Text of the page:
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G-Technology GRAID 4TB Dual-Drive RAID 0 External Storage Device with Quad Interface (eSATA, 2 X FW800, FW 400 via cable, and USB 2.0)
(G-RAID is designed specifically for professional content creation applications like Final Cut Studio and is available in storage capacities up to an amazing 6TB!)
4 Reviews
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0 of 0 people found the following review helpful.
  Excellent HD, but PC Setup Required. Great Tech Assistance.,  2013-05-15
By Jack

First impressions were very positive -- it has an impressive finish and heft that are consistent with the claim that it is built to "industry standards" - whatever that means. It comes with all four connectors, which is an unusually nice touch for most equipment. Instructions are minimal, but there are adequate warnings that this is not intended to be an out-of-the-box PC hard drive. And that is quite right. I don't think they meant it to be as difficult as I experienced, but the end result has been quite satisfactory, and consistent with my expectations.

Disclaimer: I am not a MAC guy, this hard drive was clearly marketed to MAC owners, and I bought it from MacMall. So I deserve no sympathy for what ensued.

The first hitch was with the connector. I bought the drive because I actually need 4 TB -- my digital music collection is approaching 3.5 TB; the second reason for buying G-Tech's GRAID is that it has an eSATA connection - which should give near-USB3 speed without having to buy a USB3 card for my computer, which is only a year old but has only USB2. I connected eSATA and proceeded to set up the drive following the on-line description. For better or worse, I grew up on computers even before DOS was commercially available, so I know more about how PCs still work that is worth the neurons it occupies. But sometimes it is valuable. I happen to remember that there used to be a 2TB limit on how DOS, hence Windows, would format hard drives, and reformatting GRAID is required since it comes MAC-formatted. After trying to solve the problem for a couple of hours, I called G-Tech technical support and spoke with Tony in LA, who was just wonderful, patient, and even amused that I could deal with the DOS that was required to get myself out of the mess I had gotten myself in. Lesson 1 -- do not use the eSATA connection to format the drive; use USB, then add e SATA after it is set up. It seems that there could have been a little note to that effect in the box... It would have saved Tony and me a lot of time.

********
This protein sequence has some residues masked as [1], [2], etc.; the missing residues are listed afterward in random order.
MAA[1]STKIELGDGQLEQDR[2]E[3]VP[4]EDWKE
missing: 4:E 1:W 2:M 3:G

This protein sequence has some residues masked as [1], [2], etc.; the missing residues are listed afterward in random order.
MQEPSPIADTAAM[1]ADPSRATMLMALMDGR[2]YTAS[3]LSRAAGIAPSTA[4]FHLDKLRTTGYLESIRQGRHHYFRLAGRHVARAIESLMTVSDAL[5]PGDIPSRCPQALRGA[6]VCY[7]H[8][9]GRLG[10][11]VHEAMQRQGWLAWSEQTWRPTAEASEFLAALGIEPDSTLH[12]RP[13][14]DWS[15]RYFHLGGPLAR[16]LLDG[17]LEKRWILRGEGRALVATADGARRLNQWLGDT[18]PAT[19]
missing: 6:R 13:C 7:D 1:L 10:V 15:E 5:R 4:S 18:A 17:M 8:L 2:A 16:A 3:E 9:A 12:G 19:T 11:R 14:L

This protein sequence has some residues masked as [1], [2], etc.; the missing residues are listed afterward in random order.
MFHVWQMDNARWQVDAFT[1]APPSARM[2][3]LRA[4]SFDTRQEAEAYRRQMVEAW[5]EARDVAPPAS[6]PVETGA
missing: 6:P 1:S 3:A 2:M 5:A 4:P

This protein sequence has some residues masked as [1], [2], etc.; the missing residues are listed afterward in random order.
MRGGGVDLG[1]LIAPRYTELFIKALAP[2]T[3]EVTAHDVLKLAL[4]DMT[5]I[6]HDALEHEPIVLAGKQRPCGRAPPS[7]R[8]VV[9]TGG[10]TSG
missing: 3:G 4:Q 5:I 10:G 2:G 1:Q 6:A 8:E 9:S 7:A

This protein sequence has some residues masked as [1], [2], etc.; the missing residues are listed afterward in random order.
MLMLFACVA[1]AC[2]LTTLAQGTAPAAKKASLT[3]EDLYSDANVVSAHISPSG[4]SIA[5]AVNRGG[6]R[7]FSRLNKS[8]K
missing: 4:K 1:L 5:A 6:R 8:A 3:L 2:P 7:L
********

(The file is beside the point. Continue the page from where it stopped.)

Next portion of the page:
The second hitch was that it slowed to a crawl when I tried to move my collection to the GRAID. Transfer speeds started at 30 MB/Sec and rapidly fell to 5 MB/Sec -- it took more than a day to transfer one 500 GB folder. The cause was never fully resolved, but I think it had something to do with the setup. Maybe it was because after the setup I removed the USB cable and left only the eSATA...

The third catastrophic hitch was that after (repeat, after) I had patiently transferred 2.3 TB to the GRAID it fatally crashed. It informed me that it was corrupted and needed to be reformatted, thank you very much. I tried a few futile fixes, which I knew would not work, and indeed they did not. I then call tech support again, hoping that they had a fix that I knew was not there, and specifically wondering if the problem was in the drive (rather than my incompetence). Ken was patient, but firm in confirming my silly hope that anything other than reformatting (bye, bye one week of work -- thank god it was backed-up except for about 5 hours of editing). He pointed out what most PC-saavy people know -- disconnecting cables when the hard drive is actually doing something is about as stupid as you can get. Now an expert on reformatting, I set it up again, this time successfully.

Punchline 1. Watch out for the cable connections. This is at heart, I think, a MAC drive, but once you get it set up properly, it works very well on PCs.

Punchline 2. They have wonderful tech support, and they can probably get you out of any messes that you get yourself in. A little knowledge of DOS, however, goes a long way.

Punchline 3. When properly set up, it is a smokin' little drive. All the transfers (this time I left both eSATA and USB2 connected, trusting that it or the computer would choose the fastest) have gone at 30 MB/Sec, which is the best you can hope for when you transfer from a USB external drive to an eSATA d

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GRAID 4TB Dual-Drive RAID 0 External Storage Device with Quad Interface (eSATA, 2 X FW800, FW 400 via cable, and USB 2.0)
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